If this saves someone some time, it’ll all be to the good; you wouldn’t believe how much time I wasted this morning on getting it to work. Unless you fall into the small section of the population who fit under that SEO-friendly title I wouldn’t bother continuing to read.
We at DevExpress are trying to find a better way to communicate. With staff all over the world, sometimes it’s hard to keep in touch. Over the past couple of weeks or so, we’ve been evaluating Microsoft Lync 2010 (previously known as Office Communications Server or some such). It’s all fine and good if you have Windows PCs across the company, but we have — shock, horror — a few Macs. Including this 13” MacBook Pro I now use for my day-to-day work.
I haven’t abandoned Windows completely of course: I still need a way to use Visual Studio for a start, and Windows Live Writer is still the best way to publish blog posts. So I have a virtual machine set up and use VMWare Fusion to serve it up. Last week while I was in the offices in Glendale we set up the Lync Communicator program in my VM and very nice it was too. Unfortunately, I don’t as a matter of course start up the VM in the morning and have it running constantly. Indeed the opposite is usually the norm: I only start the VM when I need to use those couple of apps I only have in their Windows versions. So, all in all, a bit of a waste.
This weekend I did a bit of research to see what I could do. It turns out that most of the Google hits out there were for previous versions of Microsoft Messenger for the Mac whereas I use Office 2011. It seems with the new version of Office for the Mac, Microsoft made Messenger “personal” and restricted it to only work with Windows Live. No Lync support. Well, fooey to that.
They did, however, create a “business” version that does work with Lync and called it Microsoft Communicator for Mac 2011 (it’s currently at version 13.1.0). So, I just install that and everything will be groovy, right? Short answer: no. Long answer: <gales of hysterical laughter>.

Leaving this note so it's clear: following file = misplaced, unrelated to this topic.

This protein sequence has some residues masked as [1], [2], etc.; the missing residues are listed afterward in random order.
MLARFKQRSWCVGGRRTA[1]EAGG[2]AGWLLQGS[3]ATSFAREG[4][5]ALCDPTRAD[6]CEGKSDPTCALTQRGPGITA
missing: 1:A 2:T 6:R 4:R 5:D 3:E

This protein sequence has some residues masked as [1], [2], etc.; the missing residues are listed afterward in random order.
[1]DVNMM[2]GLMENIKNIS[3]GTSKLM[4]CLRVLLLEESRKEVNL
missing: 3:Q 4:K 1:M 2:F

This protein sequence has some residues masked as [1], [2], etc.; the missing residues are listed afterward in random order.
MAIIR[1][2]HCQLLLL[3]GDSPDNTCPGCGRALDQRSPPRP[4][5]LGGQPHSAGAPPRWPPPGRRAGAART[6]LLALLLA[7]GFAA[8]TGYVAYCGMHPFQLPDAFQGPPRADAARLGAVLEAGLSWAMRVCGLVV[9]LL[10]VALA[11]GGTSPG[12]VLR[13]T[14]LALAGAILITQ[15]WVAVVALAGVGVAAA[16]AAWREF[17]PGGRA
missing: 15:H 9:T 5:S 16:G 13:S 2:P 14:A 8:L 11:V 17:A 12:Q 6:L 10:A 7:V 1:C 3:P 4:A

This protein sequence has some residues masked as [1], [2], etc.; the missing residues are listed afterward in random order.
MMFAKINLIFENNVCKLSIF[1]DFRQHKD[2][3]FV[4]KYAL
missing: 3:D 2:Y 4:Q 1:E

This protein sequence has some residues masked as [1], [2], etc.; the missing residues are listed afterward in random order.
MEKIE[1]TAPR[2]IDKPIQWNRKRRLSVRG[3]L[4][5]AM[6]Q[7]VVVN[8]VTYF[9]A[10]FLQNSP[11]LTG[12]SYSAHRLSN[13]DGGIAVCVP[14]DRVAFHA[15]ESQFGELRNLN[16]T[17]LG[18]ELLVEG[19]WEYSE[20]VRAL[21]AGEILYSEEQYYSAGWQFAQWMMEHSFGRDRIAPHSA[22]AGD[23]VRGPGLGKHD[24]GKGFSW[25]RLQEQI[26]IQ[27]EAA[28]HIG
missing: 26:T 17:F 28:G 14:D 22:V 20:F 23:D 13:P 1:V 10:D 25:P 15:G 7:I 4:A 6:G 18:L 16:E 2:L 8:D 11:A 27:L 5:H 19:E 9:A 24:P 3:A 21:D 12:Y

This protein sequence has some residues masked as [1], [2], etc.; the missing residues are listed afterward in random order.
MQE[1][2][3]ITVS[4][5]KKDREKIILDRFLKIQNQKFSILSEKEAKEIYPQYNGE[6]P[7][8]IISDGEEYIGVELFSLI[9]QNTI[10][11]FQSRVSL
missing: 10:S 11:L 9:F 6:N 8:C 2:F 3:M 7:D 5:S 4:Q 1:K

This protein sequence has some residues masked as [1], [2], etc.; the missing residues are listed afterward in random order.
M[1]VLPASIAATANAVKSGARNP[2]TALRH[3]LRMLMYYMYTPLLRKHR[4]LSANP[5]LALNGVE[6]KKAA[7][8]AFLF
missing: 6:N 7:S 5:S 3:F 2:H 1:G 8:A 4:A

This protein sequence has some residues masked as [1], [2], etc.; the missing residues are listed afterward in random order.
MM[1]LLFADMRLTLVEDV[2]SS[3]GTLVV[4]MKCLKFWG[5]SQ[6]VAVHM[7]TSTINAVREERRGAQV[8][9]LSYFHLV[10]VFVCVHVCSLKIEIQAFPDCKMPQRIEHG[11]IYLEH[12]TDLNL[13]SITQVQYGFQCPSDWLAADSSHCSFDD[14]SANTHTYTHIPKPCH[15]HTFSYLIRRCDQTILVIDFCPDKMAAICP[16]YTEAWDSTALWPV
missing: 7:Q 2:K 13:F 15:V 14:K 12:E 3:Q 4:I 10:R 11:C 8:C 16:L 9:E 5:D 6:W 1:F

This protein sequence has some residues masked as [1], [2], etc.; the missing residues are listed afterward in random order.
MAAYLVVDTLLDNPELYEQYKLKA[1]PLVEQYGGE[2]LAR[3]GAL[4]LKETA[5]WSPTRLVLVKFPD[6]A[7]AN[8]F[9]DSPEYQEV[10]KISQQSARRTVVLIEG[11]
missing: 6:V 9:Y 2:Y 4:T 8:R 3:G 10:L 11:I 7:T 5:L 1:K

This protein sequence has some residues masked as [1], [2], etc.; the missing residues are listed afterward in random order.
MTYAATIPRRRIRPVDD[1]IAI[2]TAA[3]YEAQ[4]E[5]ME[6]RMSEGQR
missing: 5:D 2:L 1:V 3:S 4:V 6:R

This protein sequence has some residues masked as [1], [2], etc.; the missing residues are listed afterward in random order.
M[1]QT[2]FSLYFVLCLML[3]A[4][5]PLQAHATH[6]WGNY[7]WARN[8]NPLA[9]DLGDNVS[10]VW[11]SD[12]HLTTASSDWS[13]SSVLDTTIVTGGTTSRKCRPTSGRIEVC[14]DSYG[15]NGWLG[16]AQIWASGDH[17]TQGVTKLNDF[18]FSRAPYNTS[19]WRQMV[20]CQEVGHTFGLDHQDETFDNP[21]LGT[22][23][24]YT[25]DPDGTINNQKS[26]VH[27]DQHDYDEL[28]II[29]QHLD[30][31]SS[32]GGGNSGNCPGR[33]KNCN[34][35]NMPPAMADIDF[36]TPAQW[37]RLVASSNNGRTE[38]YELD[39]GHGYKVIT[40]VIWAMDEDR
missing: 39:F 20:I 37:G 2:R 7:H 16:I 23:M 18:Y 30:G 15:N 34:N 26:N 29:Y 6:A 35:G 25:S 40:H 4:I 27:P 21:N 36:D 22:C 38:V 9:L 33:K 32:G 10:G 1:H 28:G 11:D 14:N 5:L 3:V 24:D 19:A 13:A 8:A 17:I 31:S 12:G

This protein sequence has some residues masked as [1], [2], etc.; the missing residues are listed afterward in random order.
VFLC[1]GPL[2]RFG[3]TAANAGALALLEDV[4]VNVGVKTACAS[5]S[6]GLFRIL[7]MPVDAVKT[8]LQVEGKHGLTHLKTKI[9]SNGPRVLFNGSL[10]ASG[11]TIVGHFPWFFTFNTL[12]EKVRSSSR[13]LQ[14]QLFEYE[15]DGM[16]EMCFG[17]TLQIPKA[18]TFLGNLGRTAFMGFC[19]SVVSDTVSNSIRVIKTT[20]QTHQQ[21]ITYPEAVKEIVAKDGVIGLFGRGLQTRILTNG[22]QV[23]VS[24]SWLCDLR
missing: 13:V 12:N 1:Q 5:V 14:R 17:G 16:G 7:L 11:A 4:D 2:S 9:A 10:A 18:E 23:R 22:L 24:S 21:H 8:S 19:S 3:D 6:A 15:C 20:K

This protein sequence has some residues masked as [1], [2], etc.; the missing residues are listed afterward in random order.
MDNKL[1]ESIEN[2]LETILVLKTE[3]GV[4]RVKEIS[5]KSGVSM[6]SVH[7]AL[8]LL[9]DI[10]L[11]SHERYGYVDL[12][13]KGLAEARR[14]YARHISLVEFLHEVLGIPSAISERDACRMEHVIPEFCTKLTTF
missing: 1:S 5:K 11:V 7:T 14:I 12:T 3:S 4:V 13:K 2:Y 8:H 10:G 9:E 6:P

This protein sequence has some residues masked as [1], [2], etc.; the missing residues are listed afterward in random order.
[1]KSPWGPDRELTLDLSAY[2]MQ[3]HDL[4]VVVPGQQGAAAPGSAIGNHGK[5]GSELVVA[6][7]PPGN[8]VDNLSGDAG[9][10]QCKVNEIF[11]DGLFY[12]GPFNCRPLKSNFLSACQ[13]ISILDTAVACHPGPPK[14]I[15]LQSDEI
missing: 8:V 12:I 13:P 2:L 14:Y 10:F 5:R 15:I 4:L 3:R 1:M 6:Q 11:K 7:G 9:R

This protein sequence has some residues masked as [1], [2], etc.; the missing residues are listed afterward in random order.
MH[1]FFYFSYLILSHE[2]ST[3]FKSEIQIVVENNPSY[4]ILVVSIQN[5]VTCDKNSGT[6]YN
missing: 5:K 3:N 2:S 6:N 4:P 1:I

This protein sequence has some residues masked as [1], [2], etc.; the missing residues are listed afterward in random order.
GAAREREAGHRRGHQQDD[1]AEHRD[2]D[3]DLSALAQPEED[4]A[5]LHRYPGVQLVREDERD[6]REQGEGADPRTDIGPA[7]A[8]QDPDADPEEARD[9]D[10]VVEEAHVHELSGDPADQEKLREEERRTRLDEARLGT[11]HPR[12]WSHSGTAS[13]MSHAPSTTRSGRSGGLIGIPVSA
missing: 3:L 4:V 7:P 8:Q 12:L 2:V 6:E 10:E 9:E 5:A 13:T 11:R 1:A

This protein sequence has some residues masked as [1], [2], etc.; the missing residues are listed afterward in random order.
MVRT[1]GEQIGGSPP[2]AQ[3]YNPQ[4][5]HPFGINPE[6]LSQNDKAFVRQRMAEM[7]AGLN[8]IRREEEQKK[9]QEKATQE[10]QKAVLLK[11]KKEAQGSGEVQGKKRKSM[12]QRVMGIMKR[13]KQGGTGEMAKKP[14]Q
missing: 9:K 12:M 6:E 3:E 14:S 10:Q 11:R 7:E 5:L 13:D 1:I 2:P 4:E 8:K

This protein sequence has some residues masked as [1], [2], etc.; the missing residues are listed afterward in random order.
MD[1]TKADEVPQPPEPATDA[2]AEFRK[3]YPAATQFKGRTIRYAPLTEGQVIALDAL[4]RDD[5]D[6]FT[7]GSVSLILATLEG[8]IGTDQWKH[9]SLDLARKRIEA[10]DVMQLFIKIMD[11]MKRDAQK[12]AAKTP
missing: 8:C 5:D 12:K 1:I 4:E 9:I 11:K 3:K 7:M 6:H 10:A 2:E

Here’s how to do it.
1. Download Microsoft Communicator for the Mac 2011. I got mine from my MSDN subscription. I don’t think it’s available as a public download. I also don’t know if it’s part of the Microsoft Lync Server download (I’ve not been involved in the setting up of the Lync server).
2. It’s an iso file, so just mount it and install it in the usual way on your Mac. When it asks you for your login details, ignore it and cancel out.
3. Now the fun step. It seems you have to install a certificate as a root certificate on the Mac in order for Communicator to work securely (briefly: the TLS connection needs an X509 certificate to authenticate the server). Azret gave me the URI on our NAS for ours, so I just double-clicked it from within Finder. A Keychain Access dialog came up asking me if I trusted the certificate. I clicked “Always Trust”, and... nothing happened. The certificate wasn’t added. If I tried to login with Communicator (you need your email address, user id, and password), I got this:
Obviously that’s not the way to do it, so I did more searching.
3 bis. This is where it gets squirrely. A lot of the advice out there is for the earlier Leopard version of Mac OS X or is for earlier versions of Messenger for the Mac and talks about having to add the X509Anchors keychain to the list in the Keychain Access utility (although it’s there by default in Leopard) and then adding your company server certificate to that. Sometimes, this advice forgets to add the word “Leopard” making it seem as if it’s valid for all versions of OS X. Since the keychain by default is restricted to writing, you have to issue
chmod commands and such to open it up for modification. (See here for an example of such advice, although it does talk about SnowLeopard. Here’s a TechNet article that also sent me down another rabbit hole.)
The answer for SnowLeopard is actually very simple: open Keychain Access (it’s in /Applications/Utilities, although I tend to just use Spotlight to find apps); drag the root certificate to the login keychain; on the dialog that comes up click Always Trust.
4. Start up Communicator for the Mac, type in your email address, user id, and password (I also click the remember password checkbox) and click Sign In. Communicator starts up.
5. (This one’s a bummer.) It seems that Communicator for the Mac does not use Growl for alerts but instead uses its own system. Yah. Boo. Sucks.
As you can see, I set the dock icon bounce to Continuously (the default is Once Only). That way, if I miss someone pinging me immediately, at least I have a better chance of seeing it fairly quickly. I prefer Adium’s bounce once every 5 seconds option though.
Anyway: if you use a Mac and have to connect to your company’s Lync Server for inter-office communications, I hope this post helps.